There are numerous intelligent ways to respond to the risk of climate change. Setting costly state-based targets is not one of them.
The Queensland government has set three targets: 50 per cent renewable electricity generation by 2030, a 30 per cent reduction in emissions compared to 2005 levels by 2030, and net zero emissions by 2050. Currently, Queensland’s renewables generation share is 20 per cent, with coal still providing almost two-thirds of the state’s electricity generation requirements and gas a further 15 per cent.
Queensland needs to further reduce its carbon emissions from 160 million tonnes to 138 million tonnes per year in eight years’ time. Renewable electricity generation is meant do the heavy lifting but even achieving its 50 per cent renewables target will not get emissions down to the target in time.
Any reduction will not be easy. Much of the drop achieved since 2005 has been due to lower rates of primary forest clearing — a gain that cannot be repeated. In addition, Queensland’s population growth will make it difficult to reduce emissions from transport. It will take decades to completely switch to battery-powered vehicles. Besides, every battery-powered car on the road has been built thanks to mining industry emissions and, unless the Tesla is kept in the garage, will require mostly coal- and gas-fired electricity generation to run.
While the cost of solar generation has fallen over the past decade, the true cost of electricity generation also includes the cost of guaranteeing supply. As coal- and gas-fired generators shut down, the cost of that guarantee will rise enormously because of the high fixed costs of hydro-electric schemes and large-scale batteries.
Setting aside the probable infeasibility of achieving net zero, and accepting the enormous cost of the task, there are better paths and time-frames to work towards that goal. The threat and costs of climate change are global, and policies to mitigate or adapt to its impacts should likewise be global. States should not be in the business of setting silly goals — especially given that Australia’s electricity generation sector is a single national market.
Queensland should focus on the immediate challenges of drought and flood resilience and get on with agriculture, mining and minerals processing; underpinning Australia’s living standards and giving us the capacity to further invest in adapting to climate impacts.
As the Productivity Commission pointed out more than a decade ago, the heavy lifting should be done by those who bear the least cost. In Australia, it makes no sense for Queensland and Tasmania, for example, to have the same emissions reduction targets. The Queensland contribution could be in more efficient coal-fired generation or, dare we mention it — fourth-generation nuclear power.
Forcing Queensland onto renewables too quickly will put at risk what remains of its export-oriented heavy industry. The net result will be an economy even more dependent on China for manufactured goods at the very time we are trying to reduce sovereign risk.
How did we get into this pickle?
First came the language. Renewables are not completely renewable. All components of renewables — solar panels, wind turbines and batteries — are made from physically limited resources, more limited than coal, gas and oil which, for all practical purposes, are unlimited.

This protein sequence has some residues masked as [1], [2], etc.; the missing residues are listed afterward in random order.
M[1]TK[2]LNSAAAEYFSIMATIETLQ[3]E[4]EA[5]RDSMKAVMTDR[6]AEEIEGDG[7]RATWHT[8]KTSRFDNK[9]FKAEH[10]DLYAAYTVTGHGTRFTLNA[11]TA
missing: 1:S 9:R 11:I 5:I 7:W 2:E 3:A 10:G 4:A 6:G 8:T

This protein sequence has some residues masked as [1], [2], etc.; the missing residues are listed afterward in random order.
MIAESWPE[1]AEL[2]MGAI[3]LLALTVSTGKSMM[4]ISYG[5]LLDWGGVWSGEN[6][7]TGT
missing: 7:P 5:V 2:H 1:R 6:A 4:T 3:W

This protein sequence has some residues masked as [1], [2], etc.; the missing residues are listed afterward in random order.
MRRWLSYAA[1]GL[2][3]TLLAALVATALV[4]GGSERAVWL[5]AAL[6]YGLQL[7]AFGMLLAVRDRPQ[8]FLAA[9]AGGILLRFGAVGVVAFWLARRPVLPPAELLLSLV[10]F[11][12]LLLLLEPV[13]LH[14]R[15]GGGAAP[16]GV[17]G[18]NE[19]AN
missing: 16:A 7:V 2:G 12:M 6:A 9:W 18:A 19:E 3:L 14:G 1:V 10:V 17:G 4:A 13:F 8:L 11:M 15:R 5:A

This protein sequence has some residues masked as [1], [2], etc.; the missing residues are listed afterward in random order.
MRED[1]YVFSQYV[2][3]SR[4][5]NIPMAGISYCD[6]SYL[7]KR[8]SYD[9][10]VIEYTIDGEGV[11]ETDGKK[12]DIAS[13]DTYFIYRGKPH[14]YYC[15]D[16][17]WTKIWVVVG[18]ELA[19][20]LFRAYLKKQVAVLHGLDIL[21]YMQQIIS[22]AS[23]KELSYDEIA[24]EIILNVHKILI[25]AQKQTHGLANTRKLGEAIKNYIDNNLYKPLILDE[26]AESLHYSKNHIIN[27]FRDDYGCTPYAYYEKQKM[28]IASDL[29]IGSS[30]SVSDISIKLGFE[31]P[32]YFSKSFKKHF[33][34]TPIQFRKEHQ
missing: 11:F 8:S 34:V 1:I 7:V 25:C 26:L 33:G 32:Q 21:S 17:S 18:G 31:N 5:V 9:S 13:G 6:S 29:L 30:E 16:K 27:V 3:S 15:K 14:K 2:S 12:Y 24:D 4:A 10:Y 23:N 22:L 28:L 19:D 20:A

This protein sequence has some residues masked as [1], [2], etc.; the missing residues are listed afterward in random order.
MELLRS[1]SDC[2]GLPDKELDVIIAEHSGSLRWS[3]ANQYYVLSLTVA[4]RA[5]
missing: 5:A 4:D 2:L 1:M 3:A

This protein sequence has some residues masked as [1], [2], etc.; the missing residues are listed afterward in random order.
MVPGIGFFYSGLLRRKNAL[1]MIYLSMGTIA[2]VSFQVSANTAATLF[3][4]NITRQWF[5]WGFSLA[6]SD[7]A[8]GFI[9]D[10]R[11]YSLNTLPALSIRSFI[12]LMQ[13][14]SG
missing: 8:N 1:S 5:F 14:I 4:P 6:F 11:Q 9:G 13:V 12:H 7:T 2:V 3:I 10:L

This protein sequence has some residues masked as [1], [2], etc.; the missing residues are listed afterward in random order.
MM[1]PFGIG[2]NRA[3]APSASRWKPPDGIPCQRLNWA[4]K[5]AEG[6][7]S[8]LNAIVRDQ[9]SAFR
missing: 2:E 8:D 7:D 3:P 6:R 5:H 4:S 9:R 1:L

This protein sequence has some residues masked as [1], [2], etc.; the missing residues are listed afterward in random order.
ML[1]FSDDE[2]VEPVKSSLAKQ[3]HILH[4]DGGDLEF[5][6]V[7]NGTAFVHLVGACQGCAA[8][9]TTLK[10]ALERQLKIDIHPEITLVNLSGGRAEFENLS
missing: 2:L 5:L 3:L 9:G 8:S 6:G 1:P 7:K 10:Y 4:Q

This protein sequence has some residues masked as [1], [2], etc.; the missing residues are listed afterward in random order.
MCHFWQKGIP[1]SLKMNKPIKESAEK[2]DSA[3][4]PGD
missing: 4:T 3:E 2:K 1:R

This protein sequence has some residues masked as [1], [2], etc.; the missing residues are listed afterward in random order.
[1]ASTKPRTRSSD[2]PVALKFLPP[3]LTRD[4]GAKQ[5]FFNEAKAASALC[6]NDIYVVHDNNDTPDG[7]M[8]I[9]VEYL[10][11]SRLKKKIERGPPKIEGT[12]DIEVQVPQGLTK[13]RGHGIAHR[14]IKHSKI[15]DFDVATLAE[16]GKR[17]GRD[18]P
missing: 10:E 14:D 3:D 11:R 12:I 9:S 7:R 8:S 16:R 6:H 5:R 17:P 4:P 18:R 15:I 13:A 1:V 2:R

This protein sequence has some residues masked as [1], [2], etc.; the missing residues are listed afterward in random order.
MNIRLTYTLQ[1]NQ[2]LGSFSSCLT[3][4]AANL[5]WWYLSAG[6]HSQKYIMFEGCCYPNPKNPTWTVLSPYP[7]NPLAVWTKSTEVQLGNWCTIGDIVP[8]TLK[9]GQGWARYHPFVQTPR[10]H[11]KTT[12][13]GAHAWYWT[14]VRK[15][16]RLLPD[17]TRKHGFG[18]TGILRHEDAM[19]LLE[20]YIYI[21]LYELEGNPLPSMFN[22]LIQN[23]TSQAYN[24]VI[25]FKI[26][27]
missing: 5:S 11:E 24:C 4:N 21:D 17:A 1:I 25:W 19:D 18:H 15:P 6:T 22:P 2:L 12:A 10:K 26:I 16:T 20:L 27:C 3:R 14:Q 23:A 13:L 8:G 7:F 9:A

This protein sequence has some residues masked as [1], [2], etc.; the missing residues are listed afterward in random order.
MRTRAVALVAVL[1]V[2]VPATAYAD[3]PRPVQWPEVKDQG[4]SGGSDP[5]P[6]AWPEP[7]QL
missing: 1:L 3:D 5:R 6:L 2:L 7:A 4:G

Then came the magic of industry subsidies. The assertion that renewables are the cheapest form of energy is not true when subsidies and regulations dramatically tilt the playing field. Coal, gas and oil are not subsidised and, in fact, are penalised via higher capital costs to account for regulatory risk.
Next came the economic fallacy about jobs. Switching to renewables cannot possibly permanently lower Australia’s current 3.5 per cent unemployment rate. In the long run, trying to switch to renewables too quickly will simply raise costs and lower incomes.
Then followed the silence on the technical infeasibility. The Australian Electricity Market Operator says it is “working with industry to engineer a power system capable of running at 100 per cent instantaneous penetration of renewable energy”. Let us translate bureaucracy speak: ‘we don’t know how to do this’.
Next came the fantasy that locals will cop this ‘once in a century transformation’. The land marked out for renewable solar and wind projects is frightening in scale. Watch the locals kick up a not-in-my-back-yard stink. Wonder where the Lock-the-Gate mob will be?
Then there were the nation-building dreams, which turned into skills shortages and cost blowouts. The nation-building mindset gave us the NBN and Snowy Mountains 2.0, and every other hare-brained nation building project that takes no account of the skills required.
The politics of the renewables transition this decade will be fascinating. What will happen if one or both of the two 2030 targets are not reached? Will a future Queensland government double down in 2030 determined to reach its target by the Olympic opening ceremony in 2032? Real economic harm could come to the Queensland people, especially in the farming and mining communities across regional Queensland.
Now that most of big business and the universities have rolled over, is there an opposition left in the country prepared to question the costs and benefits of our latest national project?
Dr Gary Johns is an adjunct fellow at the Centre for Independent Studies. Co-author Joe Branigan is an economic consultant.
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